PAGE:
Can it be funded by my NDIS plan?
Updated: Oct 18, 2021
This is a question that arises for every participant and while there are a few definite rules, there are also some ambiguous guidelines that don't provide many clear answers. Let's break it down to a few simple concepts to work within.
What is likely to be funded by NDIS ...
A simple summary of the criteria used by the National Disability Insurance Agency to develop a participant's funding plan is to ask if the item is "reasonable and necessary". We can understand this term better by questioning if the item of support is:
related to the participant's disability,
not a day-to-day living expense,
value for money compared to other types of support,
likely to be effective and beneficial,
will assist with individual goals, social or economic participation
it will help to maintain informal supports
is not a support best delivered by family, carers, the community, or other government services
What is definitely, almost certainly, and sometimes questionably, NOT able to be funded …
As a general rule the following things usually (but there's always some exceptions) cannot be funded by NDIS because they are considered everyday living expenses:
Accommodation - mortgage or rent
Daily living expenses - groceries, food, clothing, hairdressing, beauty therapy
Utilities - phone, electricity, gas, water, internet etc
Recreation and entertainment - holidays, tours, sport, cultural activities, hobbies
Illegal or likely to cause harm
The following are usually funded or delivered by other government agencies or community services:
Education - State governments are responsible for primary and secondary schooling while tertiary education is funded by the Commonwealth
Health (where it doesn't relate to a disability) - Medical and dental care is usually funded by the health system via Medicare or private health funds
Other government funded services - e.g. Aged care, child care, social welfare, drug and alcohol services, homelessness, industrial relations, and emergency services
Community services such as drop-in centres, libraries, advocacy, unions
And then we have the maybe, possibly, and 'depends how you word it' categories ...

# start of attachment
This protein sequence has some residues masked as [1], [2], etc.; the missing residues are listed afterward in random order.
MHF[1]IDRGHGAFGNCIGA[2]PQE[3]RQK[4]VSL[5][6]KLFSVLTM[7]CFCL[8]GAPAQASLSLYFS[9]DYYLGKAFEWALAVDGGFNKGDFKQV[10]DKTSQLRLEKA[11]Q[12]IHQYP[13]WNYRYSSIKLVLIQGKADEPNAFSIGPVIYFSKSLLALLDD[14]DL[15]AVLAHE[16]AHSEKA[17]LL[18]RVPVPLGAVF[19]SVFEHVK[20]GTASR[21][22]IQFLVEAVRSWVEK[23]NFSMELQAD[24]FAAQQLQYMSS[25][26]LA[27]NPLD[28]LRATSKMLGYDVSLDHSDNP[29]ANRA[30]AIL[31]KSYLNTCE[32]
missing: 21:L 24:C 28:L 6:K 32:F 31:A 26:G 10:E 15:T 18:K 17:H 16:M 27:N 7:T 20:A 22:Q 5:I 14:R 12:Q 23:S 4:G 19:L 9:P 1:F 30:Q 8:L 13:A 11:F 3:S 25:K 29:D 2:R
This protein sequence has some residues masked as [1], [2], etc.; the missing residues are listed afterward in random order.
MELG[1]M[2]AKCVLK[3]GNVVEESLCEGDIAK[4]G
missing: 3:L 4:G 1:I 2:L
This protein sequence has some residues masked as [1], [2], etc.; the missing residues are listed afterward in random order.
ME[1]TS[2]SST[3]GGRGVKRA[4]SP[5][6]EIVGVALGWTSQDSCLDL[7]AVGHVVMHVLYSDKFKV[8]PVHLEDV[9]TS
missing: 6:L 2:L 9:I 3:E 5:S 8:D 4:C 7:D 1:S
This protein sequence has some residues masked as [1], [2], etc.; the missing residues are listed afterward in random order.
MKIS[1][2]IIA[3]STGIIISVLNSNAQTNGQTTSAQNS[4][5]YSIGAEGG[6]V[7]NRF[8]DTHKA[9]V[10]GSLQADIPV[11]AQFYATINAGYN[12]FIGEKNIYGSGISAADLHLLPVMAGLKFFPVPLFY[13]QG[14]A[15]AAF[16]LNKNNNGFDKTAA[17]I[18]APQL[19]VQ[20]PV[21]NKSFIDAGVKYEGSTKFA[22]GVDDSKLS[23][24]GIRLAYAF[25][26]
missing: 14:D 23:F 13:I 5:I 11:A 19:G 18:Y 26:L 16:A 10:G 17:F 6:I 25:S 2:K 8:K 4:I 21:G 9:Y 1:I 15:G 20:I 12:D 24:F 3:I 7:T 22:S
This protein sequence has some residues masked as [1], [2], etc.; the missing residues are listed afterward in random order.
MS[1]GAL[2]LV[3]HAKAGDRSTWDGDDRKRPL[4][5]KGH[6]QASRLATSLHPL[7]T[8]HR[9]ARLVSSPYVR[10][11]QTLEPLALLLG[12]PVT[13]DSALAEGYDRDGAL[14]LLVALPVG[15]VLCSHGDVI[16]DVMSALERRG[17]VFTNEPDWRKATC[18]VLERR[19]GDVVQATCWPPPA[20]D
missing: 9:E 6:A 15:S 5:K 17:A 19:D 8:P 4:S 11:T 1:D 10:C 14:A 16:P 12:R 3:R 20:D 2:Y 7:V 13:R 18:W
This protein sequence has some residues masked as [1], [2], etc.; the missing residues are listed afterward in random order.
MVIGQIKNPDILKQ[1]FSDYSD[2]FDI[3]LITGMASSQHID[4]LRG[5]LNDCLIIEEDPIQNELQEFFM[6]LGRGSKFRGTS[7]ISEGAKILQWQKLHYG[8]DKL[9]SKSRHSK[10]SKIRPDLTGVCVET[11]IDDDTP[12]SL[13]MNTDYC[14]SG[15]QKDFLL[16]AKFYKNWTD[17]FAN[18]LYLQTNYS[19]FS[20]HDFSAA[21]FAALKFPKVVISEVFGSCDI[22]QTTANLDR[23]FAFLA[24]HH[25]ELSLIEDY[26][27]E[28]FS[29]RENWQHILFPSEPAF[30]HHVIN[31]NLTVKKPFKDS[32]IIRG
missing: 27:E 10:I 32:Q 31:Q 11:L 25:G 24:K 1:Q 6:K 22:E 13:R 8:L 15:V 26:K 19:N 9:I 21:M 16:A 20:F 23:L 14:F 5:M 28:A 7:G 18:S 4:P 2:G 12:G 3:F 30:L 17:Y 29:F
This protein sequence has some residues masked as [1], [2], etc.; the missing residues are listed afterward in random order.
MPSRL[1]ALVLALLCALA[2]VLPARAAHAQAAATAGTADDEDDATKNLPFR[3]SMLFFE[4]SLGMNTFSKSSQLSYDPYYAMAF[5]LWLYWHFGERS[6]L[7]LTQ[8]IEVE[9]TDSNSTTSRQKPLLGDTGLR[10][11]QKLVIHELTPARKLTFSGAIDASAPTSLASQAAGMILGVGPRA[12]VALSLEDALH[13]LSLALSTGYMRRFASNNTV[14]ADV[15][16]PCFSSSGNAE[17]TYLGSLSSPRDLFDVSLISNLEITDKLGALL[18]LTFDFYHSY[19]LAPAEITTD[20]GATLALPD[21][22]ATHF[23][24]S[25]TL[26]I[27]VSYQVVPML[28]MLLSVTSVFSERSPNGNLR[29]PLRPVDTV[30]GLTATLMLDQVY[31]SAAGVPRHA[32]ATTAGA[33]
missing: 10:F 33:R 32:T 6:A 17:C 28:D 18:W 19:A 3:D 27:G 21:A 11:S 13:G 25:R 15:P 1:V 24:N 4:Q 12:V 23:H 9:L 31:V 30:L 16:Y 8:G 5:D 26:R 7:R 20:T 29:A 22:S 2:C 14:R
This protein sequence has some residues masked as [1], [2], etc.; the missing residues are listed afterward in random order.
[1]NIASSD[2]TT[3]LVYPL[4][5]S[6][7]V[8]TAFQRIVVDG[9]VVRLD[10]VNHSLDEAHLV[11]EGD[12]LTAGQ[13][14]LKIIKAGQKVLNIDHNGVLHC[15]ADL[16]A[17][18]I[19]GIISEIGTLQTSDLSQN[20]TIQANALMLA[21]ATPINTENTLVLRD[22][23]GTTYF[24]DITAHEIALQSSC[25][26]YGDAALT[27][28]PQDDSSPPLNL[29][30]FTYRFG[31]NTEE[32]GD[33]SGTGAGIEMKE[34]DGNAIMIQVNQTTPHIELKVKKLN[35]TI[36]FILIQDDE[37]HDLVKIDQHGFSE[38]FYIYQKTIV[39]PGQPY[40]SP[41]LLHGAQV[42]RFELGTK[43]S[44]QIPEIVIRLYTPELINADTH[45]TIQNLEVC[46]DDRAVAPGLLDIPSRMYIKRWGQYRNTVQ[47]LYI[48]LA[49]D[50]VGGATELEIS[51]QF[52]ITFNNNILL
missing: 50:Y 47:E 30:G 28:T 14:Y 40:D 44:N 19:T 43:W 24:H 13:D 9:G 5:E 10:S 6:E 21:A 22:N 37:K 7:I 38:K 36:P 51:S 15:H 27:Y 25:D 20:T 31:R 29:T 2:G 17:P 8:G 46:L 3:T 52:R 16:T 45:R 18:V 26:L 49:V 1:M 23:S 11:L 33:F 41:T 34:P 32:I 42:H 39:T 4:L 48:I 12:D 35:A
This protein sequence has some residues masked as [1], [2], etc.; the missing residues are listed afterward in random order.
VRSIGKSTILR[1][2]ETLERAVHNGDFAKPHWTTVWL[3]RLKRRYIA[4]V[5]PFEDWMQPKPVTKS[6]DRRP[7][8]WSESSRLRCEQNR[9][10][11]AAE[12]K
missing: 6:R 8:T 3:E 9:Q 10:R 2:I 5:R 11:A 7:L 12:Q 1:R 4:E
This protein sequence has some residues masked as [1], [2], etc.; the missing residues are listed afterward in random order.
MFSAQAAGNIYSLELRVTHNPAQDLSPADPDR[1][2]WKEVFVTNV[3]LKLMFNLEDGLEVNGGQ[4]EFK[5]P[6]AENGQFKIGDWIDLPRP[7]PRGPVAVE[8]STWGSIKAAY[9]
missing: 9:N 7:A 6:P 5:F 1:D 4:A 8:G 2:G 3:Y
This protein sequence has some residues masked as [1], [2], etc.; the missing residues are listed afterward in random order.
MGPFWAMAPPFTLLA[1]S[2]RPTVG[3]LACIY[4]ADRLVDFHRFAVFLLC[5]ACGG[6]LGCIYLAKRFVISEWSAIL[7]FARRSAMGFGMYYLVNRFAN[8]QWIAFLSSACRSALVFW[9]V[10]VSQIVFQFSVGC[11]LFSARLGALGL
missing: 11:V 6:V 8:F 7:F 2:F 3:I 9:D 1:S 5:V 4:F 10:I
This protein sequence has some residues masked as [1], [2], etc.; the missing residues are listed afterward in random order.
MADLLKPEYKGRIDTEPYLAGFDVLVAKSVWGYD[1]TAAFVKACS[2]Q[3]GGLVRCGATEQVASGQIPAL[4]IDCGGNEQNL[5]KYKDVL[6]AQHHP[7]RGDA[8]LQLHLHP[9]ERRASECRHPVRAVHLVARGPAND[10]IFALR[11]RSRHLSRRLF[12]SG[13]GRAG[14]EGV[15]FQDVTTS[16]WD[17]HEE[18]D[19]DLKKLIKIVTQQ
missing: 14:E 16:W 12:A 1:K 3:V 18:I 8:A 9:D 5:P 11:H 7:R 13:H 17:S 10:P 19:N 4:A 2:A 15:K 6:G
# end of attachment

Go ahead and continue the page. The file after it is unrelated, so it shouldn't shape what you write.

There are always exceptions to the rules (some are noted above) and the NDIA are constantly reviewing guidelines or responding to directions from tribunal and court rulings. We need to note that a ruling by the Administrative Appeals Tribunal (AAT), or a higher court, generally does not mean a blanket change for everyone as they are usually only applicable to the specific circumstances of the individual participant in that case. AAT decision summaries are published here.
So, who makes the decisions?
In the first instance a participant has control of their funding and is the best person to know whether an item of support is appropriate for their needs. Participants can work with their Support Coordinator, Plan Manager, or allied health team to get the best advice on whether a support is likely to meet the guidelines.
No service provider has the right to decide if a support can be funded, however a registered provider must ensure that they only claim for a good or service within the published guidelines. This means that a Plan Manager may decline to process an invoice for a questionable support.
The NDIA have published a Would We Fund It guide to assist participants understand the criteria and assist in this decision making process. Additionally, there's also a simple guide available on page 11 of Participant Booklet 3 - Using Your Plan.
If a participant disagrees with a service provider, Plan Manager, or a decision made by the NDIA regarding a support they can follow the relevant procedure for making a complaint or appealing the decision.
if you have any questions, please drop a message to us and we'll be happy to assist.